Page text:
With it's Coca-Cola Cruiser, a hyped up beverage cart to deliver Coke products to attendees of indoor and outdoor events, Coke is working to bring the "brand experience" right to the person instead of requiring them to slog there way to a concession stand. The unit is battery powered and includes a place for the delivery guy to stand. The cart was designed by Studio Red.
Joining the character blog trend, HP has launched ILoveMyHPTV.com, to promote its high-definition TV line. The site is written by Ted who, keeps a rant-like blog which contains blatherings on how he chose his HP TV and how people can convince their reluctant other half to go for a big screen monstrosity. There's also a webcam for no apparent reason but the site does offer an interesting tool, called the Dr. Troy Meddleson's Persuasion Method, for convincing a reluctant romantic partner that an HP TV purchase is a good thing. Oh, and it would be a promotional site without the requisite sweepstakes offer. In this case, a chance to win, shockingly, HP products.
The results are in and consumers have spoken. Columbian Coffee's Juan Valdez and Geico's gecko named to the Madison Avenue Walk of Fame. Winning slogans were "When you care enough to send the very best" from Hallmark and "Imagination at Work" from General Electric. Life goes on.
When you launch a business that depends on consumer contributed content, you'd better hope consumers contribute. Al Gore's Current TV is on the hunt for content and is doing so with a robot character called ViC and a big Times Square billboard that says AwaitingInput.com.
Country Singer in New York's Herald Square today appeared in a dude ranch set up, complete with bull riding and lasso lessons, to introduce Domino's Pizza's new Steak Fanatic Pizza. The event also introduced a special promotion between Domino's and MasterCard which gives customers a chance to win their own week at a dude ranch. Check out the mechanical bull here.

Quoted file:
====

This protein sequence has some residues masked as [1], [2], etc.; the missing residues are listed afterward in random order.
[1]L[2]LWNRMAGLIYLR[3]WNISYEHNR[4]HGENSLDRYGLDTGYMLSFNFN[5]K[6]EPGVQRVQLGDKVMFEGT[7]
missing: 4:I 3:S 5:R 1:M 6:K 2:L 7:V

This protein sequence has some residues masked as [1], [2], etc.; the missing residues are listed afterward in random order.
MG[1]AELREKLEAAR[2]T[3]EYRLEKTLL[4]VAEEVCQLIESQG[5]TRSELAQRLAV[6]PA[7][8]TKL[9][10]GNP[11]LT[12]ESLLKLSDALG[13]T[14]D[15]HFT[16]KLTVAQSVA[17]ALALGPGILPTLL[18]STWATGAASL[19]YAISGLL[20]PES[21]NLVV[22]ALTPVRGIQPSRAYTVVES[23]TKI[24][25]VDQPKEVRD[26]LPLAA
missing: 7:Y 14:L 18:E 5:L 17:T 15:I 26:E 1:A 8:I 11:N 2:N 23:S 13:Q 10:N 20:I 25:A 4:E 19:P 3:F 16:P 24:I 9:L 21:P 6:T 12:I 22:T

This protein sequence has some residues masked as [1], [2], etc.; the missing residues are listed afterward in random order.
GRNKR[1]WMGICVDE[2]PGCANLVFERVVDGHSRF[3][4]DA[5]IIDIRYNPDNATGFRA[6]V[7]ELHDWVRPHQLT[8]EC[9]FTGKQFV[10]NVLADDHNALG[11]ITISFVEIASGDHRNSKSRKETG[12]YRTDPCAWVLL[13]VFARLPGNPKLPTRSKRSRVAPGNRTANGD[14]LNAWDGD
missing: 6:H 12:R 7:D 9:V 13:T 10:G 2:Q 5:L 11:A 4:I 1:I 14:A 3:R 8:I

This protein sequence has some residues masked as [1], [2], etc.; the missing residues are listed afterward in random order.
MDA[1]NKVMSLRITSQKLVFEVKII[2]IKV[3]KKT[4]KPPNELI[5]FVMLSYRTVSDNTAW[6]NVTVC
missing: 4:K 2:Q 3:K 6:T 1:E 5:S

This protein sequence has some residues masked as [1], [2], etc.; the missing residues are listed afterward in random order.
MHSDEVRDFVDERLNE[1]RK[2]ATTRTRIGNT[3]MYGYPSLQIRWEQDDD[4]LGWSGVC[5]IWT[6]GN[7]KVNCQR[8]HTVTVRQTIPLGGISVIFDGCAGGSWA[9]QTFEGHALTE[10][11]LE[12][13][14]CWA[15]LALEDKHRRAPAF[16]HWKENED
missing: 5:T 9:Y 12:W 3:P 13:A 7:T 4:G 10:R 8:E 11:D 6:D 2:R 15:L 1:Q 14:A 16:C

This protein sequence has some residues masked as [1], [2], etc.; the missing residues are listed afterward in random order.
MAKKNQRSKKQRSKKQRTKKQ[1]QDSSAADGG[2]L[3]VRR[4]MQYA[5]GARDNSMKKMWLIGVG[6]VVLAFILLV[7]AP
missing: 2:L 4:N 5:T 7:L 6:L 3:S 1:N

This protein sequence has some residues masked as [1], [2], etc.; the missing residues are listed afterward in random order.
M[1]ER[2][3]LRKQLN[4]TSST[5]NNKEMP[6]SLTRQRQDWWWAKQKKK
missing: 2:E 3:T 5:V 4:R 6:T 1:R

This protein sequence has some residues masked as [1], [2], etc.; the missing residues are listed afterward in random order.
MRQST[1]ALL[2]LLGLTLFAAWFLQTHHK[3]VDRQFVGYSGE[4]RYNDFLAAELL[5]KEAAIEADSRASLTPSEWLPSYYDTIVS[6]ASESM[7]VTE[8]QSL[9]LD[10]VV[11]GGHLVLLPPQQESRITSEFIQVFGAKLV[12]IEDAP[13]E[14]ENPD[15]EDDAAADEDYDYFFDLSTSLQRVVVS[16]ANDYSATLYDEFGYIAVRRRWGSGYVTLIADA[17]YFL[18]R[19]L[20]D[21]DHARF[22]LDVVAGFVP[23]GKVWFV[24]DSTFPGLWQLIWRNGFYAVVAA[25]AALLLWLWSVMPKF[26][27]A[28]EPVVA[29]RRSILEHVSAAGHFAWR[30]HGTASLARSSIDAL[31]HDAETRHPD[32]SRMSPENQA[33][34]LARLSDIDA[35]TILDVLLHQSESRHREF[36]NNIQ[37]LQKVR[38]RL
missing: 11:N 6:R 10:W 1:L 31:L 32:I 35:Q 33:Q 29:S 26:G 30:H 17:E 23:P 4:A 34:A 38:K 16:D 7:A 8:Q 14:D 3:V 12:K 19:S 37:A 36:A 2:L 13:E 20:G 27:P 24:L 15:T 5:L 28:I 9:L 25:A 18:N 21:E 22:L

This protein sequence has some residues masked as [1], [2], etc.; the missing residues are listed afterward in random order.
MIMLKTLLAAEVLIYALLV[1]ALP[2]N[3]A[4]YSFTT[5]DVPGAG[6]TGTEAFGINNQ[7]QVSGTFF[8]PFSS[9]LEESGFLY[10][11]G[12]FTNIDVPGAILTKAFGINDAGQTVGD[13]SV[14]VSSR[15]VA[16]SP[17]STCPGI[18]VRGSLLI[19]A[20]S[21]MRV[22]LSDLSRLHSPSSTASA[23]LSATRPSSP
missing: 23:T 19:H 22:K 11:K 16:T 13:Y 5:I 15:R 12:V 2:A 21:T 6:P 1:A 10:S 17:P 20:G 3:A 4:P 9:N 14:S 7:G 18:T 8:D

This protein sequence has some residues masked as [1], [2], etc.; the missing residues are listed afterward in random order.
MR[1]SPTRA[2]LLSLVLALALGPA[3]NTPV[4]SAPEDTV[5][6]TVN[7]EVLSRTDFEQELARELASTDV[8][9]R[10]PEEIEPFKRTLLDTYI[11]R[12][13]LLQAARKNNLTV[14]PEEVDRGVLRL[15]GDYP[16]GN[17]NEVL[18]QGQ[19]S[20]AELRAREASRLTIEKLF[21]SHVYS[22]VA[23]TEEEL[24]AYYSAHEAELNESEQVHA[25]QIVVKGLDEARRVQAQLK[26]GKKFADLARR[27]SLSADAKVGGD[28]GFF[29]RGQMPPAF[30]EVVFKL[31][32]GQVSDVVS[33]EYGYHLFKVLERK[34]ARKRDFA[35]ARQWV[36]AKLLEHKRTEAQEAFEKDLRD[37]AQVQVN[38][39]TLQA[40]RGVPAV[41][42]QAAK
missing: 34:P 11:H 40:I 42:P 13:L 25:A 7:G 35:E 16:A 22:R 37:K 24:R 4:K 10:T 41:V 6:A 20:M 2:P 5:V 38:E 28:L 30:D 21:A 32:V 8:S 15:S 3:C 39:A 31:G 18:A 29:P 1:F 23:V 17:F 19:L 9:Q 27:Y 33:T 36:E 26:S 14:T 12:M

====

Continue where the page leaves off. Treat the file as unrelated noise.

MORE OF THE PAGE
Not much to say about this other than it's a pretty cool choice of ad medium. There's not much to do while riding an escalator so you might as well look at ads on the handrail.
As a selling point, Herald Towers condominiums is promoting its units by touting the very thick walls between dwellings and encouraging residents to "be as loud as you want." Now there's honesty in advertising.
In a keynote at MediaPost's Forecast event, MediaPost reports Starcom MediaVest CEO Jack Klues told attendees "People will change; their desires and demands will change. Their options will change. Channels will change. Clients will change. Our model will change." And on how the industry should position itself to clients, Klues said, "stop counting obsolete things, and gain a better understanding of context. We have to compete and get paid on the power of our people and ideas, not on bargain-basement prices that prohibit us from delivering our promises." If anyone can master these changing waters, it's Jack Klues and Starcom.
In a rousing discussion at MediaPosts's Forecast conference, Ephron, Papazian & Ephron partner Erwin Ephron and Viacom Cable Networks VP Betsy Frank took opposite sides regarding the future of advertising. Ephron told attendees, "clutter, inattention, commercial avoidance in the old media, and a manic fascination with the new media ignores the most fundamental change in our business...Advertising doesn't work as well anymore." Frank says that all a bunch of hooey and "absolutely nothing will change" and "cable was supposed to kill broadcast TV, the remote control was going to kill advertising, and the Internet and video games would be the end of TV. So far, they've been adopted, they all co-exist, and people are consuming more of everything." Advertising panels are so much fun, aren't they?
Never underestimate the power of a person with digital camera and a Flickr account. Yaniv Yaakubovich, who lives in Israel, traveled to New York for this week's Advertising Week and has, so far, snapped 105 images of the week's activities. There's sure to be more from Yaakubovich and others during the week.